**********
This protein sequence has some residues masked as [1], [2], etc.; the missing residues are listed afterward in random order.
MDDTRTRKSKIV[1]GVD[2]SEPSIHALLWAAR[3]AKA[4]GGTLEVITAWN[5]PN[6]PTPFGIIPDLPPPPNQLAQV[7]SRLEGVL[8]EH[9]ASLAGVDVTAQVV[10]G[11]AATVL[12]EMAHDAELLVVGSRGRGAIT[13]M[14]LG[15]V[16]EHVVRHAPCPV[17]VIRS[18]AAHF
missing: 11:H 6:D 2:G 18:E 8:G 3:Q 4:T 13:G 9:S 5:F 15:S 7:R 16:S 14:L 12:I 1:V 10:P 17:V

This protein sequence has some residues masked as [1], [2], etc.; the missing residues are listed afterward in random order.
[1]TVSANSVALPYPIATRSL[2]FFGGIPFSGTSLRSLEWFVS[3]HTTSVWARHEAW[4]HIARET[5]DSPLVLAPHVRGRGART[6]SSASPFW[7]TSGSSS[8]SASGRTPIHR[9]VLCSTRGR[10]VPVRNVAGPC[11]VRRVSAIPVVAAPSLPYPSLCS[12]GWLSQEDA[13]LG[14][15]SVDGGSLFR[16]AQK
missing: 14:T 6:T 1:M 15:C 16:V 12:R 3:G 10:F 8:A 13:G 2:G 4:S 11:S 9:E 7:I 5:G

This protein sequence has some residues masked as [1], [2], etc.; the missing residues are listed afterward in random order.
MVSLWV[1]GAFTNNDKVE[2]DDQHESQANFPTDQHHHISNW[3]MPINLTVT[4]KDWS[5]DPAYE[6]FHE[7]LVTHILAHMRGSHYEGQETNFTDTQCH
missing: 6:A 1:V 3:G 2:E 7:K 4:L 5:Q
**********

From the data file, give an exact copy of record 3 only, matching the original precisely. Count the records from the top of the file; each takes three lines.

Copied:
This protein sequence has some residues masked as [1], [2], etc.; the missing residues are listed afterward in random order.
MVSLWV[1]GAFTNNDKVE[2]DDQHESQANFPTDQHHHISNW[3]MPINLTVT[4]KDWS[5]DPAYE[6]FHE[7]LVTHILAHMRGSHYEGQETNFTDTQCH
missing: 6:A 1:V 3:G 2:E 7:K 4:L 5:Q